Theme: Political persecution
Theme: Political persecution
Purpose of Memory
Remembrance of the massacre of Jallianwala Bagh and its victims.
Date of creation / identification / declaration
Jallianwala Bagh is a park located in the city of Amristar, where on April 16, 1919, a group of British soldiers carried out a massacre by shooting against a crowd gathered there. The site consists of a rectangular garden surrounded by buildings that can be accessed through a narrow path which houses a museum, a gallery and a series of commemorative structures. The Amar Jyoti flame remains lit in an arched meditation area, where Vande Mataram, the emblematic phrase of the National Anthem of India, has been engraved. In the Wall of Martyrs, the holes left by the bullets shot by the soldiers of the British Army can be seen and there is a plate in the well from which 120 corpses were removed. The Flame of Freedom is a white structure with the shape of a flame inside of which the faces and names of the martyrs are engraved. The galleries have portraits of the victims and other pictures which represent the massacre of Jallianwala Bagh also known as the Amritsar massacre.
After the end of the First World War, with the demobilization of thousands of Indian soldiers which had fought in the United Kingdom army, the British government of India enacted a series of repressive laws which granted almost unlimited power to the police. This gave rise to numerous protests where the leadership of Mahatma Gandhi started growing, followed by violent bursts throughout the country. In this context, the British government prohibited public demonstrations.
On April 16, 1919, in the city of Amritsar, a great number of people met in the Jallianwala Bagh Garden, a place almost enclosed by walls which only had one entry and four or five points through which it was possible to exit. The crowd consisted of men, women, boys and girls, who were mostly celebrating Baisakhi, the spring fest, together with a small group of Indian nationalists which were peacefully demonstrating.
With no prior warning, fifty soldiers of the Indian British Army, commanded by Reginald Dyer, started shooting against the crowd who was trying to escape. In about 10 minutes, 1,650 bullets were shot and they only stopped when they ran out of ammunition. The army did not provide medical assistance to those wounded, stating that it was not its duty and even Dyer specified that his intention in Jallianwala Bagh was not limited to dispersing the crowd but also to “produce a morale effect in the Punjab region” to deter any rebellion.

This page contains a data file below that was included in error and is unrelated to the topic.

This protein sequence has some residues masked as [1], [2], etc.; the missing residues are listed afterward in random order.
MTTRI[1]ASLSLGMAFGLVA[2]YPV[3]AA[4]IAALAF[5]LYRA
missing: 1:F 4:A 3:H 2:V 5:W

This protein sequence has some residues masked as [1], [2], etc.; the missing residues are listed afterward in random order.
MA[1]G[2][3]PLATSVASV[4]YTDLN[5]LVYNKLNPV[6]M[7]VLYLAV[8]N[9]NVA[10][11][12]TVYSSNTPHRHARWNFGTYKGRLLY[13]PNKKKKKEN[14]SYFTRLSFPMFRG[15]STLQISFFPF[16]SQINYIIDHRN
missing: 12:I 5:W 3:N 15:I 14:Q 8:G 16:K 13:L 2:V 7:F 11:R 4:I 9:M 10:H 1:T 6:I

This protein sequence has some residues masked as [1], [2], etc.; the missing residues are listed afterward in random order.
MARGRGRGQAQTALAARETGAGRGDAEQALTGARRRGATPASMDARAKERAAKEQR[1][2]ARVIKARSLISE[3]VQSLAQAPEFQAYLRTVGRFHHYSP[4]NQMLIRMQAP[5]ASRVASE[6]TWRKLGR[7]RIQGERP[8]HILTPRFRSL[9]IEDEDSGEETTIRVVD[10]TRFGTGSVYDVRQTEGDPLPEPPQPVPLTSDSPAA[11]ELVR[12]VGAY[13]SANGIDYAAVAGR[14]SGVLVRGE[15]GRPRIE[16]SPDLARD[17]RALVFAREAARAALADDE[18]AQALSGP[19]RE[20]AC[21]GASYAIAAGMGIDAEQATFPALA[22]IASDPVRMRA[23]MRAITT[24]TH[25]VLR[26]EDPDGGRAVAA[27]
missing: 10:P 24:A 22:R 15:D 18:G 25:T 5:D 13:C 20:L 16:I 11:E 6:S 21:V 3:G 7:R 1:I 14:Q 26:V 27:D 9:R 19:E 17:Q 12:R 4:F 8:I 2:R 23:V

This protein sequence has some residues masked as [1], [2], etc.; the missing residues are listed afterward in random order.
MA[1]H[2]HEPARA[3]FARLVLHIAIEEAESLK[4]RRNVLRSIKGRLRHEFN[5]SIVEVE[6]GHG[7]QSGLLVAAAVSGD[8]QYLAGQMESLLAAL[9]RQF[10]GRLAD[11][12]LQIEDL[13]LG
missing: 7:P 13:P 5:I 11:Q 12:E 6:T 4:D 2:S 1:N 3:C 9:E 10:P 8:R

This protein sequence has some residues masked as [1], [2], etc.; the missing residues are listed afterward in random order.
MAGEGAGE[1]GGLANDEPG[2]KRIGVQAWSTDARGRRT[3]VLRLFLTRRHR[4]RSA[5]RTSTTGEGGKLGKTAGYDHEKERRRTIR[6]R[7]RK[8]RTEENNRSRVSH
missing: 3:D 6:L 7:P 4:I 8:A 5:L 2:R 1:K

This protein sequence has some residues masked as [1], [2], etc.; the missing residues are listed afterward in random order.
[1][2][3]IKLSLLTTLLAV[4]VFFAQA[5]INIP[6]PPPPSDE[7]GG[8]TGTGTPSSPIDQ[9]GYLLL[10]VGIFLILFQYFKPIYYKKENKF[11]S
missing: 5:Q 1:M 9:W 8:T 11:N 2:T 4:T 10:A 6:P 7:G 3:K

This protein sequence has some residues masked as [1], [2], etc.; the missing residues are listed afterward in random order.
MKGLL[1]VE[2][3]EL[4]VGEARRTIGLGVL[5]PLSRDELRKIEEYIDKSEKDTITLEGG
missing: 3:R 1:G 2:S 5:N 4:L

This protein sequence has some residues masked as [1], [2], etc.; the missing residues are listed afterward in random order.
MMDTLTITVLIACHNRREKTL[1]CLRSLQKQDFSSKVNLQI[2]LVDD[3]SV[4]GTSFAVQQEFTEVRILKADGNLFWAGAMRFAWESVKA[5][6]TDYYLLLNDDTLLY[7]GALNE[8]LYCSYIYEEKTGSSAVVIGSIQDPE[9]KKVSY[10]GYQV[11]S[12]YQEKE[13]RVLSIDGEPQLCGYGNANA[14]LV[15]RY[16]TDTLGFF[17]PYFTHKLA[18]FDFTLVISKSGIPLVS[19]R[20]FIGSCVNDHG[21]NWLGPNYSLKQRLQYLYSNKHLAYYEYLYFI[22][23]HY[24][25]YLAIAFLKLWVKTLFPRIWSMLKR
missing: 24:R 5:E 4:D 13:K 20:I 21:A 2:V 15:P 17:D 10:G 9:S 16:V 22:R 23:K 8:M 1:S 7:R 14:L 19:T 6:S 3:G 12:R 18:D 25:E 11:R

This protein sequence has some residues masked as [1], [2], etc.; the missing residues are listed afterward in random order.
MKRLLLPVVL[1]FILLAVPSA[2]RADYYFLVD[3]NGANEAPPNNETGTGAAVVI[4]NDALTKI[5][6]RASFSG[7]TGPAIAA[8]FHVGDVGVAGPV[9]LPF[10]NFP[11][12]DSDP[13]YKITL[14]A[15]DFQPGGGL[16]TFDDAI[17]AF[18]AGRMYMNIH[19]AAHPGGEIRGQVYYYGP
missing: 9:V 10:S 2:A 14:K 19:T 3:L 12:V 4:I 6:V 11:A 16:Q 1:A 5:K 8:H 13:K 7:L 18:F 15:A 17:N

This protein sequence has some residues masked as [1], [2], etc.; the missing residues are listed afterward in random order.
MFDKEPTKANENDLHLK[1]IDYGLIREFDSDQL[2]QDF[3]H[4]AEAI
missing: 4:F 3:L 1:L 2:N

Even if the investigation of the facts was immediate, the number of victims is still discussed. The government of Punjab preliminary gave an approximate toll of 200 deaths. The National Congress of India carried out its own investigation, the conclusions of which differed considerably from that of the British government. On March 8, 1920, the committee delivered the final report which recorded more than 1,500 victims, of which approximately 1,000 died. Such report unanimously condemned the actions of Dyer, without imposing any criminal or disciplinary measures because such actions were approved by several superior officers.
The massacre of Jallianwala Bagh became a turning point in the course of the Indian national movement, which started to demand the withdrawal of the British and to claim full independence. The massacre became a symbol and emblem of the independence process of the Republic of India.
Just after the massacre, the site became a national pilgrimage site. In 1920, the Indian National Congress created a trust for the construction of a monument. In 1923, the trust chaired by Madan Mohan Malaviya, one of the leaders of the national movement, bought the Jallianwala Bagh, but the construction of the monument had to wait until after the independence of the Republic of India in August 1947. The Flame of Freedom, designed by American architect Benjamin Polk, was built in the site and opened by the president of India Rajendra Prasad on April 13, 1961.
Jallianwala Bagh has been the stage of uncountable ceremonies, many of which even have been attended by the authorities and members of the United Kingdom monarchy, but as of this date, even if there have been shows of regret, apologies have not been given by the State, a claim that remains in force. For Indians, Jallianwala Bagh is a permanent remainder of what is called Angresso ki Ghulami, the slavery of the British challenging the founding myth that the British government was benevolent with the colonized peoples.
On the night of April 15, 2019, for the 100th anniversary of the massacre, a candlelight march was held and the following day, in an official event, both the leader of the governing party and the leader of the opposition placed wreaths in the historical National Monument of Jallianwala Bagh as a show of respect towards the innocent victims.
Organization in Charge - Main Referent
Links of interest
Mani, S. K. (2018). Jallianwala Bagh Massacre–bitter reminder of Indian history.
Chadha, P. K. (2015). Jallianwala Bagh Massacre: History and Politics. Research Review International Journal of Multidisciplinary
Sayer, D. (1991). British reaction to the Amritsar massacre 1919–1920. Past & Present, 131(1), 130-164.
Amritsar, 100 years on, remains an atrocity Britain cannot be allowed to forget (12.04.2019). Published in The Guardian